Here we go again.
During the last two weeks of April, the South Jersey Regional Animal Shelter took in 116 kittens. Apparently that cool spring we had didn’t deter the cats from doing their thing! Every one of the kittens was under 5 weeks of age, with the majority being under 3 weeks old. Many of them were brought to the shelter without their mothers, which presents a couple of problems.
Let’s start with the main issue: Those mothers are still out there, and most probably will be pregnant again within a few short weeks. It is imperative that these moms are brought in off the streets to be spayed before they can be allowed to produce over and over again. There is also a concern for the health of kittens that don’t have the advantage of getting mother’s milk. Although bottle-feeding kittens is normally highly successful, their immune systems miss out on the advantages of being raised by mom for their first 6 to 8 weeks.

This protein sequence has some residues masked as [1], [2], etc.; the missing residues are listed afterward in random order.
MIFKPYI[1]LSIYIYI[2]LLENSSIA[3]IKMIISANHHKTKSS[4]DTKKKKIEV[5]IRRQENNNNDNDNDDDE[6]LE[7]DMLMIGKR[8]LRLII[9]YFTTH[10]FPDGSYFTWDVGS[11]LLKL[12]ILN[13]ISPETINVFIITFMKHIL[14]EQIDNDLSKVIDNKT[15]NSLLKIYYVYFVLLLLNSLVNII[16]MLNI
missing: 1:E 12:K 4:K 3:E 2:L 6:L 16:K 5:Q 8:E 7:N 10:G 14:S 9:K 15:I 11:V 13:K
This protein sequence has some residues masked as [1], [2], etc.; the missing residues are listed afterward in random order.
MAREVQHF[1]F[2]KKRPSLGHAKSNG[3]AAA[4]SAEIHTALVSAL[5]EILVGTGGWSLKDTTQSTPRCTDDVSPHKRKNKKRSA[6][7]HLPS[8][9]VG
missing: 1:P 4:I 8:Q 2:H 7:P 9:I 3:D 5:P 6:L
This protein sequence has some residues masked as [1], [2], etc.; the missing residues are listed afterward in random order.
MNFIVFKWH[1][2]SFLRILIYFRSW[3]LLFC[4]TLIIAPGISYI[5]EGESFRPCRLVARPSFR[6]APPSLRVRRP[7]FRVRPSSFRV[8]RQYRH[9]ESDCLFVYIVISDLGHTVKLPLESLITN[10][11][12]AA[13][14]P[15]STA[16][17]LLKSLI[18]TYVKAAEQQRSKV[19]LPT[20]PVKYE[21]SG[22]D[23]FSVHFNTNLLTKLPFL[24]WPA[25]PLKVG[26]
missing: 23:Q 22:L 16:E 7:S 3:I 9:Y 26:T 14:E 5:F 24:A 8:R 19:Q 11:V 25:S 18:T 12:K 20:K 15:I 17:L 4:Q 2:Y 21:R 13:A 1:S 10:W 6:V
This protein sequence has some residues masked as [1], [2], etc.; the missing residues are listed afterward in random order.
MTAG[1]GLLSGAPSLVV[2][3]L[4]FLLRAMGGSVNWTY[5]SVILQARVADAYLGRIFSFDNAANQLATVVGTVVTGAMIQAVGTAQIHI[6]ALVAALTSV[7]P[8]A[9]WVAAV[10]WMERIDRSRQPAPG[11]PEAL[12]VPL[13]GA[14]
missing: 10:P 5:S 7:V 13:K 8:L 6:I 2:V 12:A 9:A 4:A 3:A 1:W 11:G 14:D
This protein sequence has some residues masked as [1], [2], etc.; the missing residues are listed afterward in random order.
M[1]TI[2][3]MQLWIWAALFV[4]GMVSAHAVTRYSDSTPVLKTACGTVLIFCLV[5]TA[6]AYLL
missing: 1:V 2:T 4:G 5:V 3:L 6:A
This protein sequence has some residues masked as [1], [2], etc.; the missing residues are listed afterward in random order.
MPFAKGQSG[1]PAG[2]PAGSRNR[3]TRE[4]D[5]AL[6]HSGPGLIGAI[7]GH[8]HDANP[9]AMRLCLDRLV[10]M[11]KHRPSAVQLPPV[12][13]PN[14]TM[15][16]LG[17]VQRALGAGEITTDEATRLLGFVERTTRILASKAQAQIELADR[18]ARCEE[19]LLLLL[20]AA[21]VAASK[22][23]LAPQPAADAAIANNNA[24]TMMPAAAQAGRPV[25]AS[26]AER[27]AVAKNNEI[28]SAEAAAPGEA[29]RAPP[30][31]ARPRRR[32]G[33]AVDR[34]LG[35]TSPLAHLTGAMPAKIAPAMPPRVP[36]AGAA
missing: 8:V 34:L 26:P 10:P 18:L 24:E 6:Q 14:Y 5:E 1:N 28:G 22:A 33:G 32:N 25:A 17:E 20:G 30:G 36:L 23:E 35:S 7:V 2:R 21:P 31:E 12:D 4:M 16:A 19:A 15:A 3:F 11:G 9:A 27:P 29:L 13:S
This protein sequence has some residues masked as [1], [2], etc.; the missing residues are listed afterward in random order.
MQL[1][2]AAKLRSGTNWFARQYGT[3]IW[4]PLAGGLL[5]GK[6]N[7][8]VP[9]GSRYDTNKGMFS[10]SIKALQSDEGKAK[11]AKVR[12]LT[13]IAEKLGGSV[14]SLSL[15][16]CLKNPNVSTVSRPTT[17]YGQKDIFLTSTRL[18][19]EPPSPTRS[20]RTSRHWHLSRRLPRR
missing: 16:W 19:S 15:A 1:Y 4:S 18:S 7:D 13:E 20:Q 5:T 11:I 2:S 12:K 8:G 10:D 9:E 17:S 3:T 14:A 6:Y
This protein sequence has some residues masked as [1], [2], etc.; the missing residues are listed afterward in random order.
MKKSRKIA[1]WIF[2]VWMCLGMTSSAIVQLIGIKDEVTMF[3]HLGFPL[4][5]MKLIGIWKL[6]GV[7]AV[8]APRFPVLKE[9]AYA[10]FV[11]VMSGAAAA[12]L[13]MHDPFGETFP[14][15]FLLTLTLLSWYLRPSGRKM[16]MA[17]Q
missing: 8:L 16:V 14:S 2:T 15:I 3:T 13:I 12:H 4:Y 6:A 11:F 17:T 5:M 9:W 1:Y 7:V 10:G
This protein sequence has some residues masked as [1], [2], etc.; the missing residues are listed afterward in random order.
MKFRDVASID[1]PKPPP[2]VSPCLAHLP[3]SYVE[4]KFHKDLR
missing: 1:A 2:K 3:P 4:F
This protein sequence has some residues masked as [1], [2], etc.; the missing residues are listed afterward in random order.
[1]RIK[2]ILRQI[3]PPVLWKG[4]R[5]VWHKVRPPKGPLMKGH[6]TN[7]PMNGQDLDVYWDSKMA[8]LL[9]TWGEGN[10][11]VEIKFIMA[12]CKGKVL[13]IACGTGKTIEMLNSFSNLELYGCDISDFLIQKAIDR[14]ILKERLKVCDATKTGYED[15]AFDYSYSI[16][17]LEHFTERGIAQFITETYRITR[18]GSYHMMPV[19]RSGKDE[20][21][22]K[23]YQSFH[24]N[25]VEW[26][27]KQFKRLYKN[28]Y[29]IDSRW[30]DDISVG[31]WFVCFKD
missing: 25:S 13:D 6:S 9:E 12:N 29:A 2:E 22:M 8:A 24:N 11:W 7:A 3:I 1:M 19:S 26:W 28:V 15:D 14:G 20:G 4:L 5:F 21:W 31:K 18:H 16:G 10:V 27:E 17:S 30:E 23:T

That said, our local animal control officers are often called by homeowners that have kittens on their property and haven’t seen an adult cat with them. It’s not unusual for moms to leave their litters while they look for food; they may be gone, or at least out of sight, for hours at a time. Most times, if the kittens are removed, mom will not return. If it’s possible to allow a little time before scooping up the kittens, your animal control officer may have a better chance of getting the whole family.
If you have a free-roaming mom cat that you would be able to keep after the babies are weaned, you would be a hero! In that case, you need to do two things: socialize the kittens as much as you possibly can so that they will be easily adoptable, and get mom spayed as soon as the kittens are eating on their own. If you have any free-roaming adult cats that you care for that need fixing, we can help you find resources for low-cost services.
Every single kitten that has come into our shelter this year has either been adopted, sent to foster care until it is old enough to be adopted, or sent to a rescue organization. We are constantly reaching out to new adoption partners to be able to save all of our adoptable cats. With the help of all of you, we can reduce the number of cats and kittens coming into the shelter by minimizing the number of unwanted litters and by responsibly caring for free roaming cats so that they don’t have to be impounded in the first place.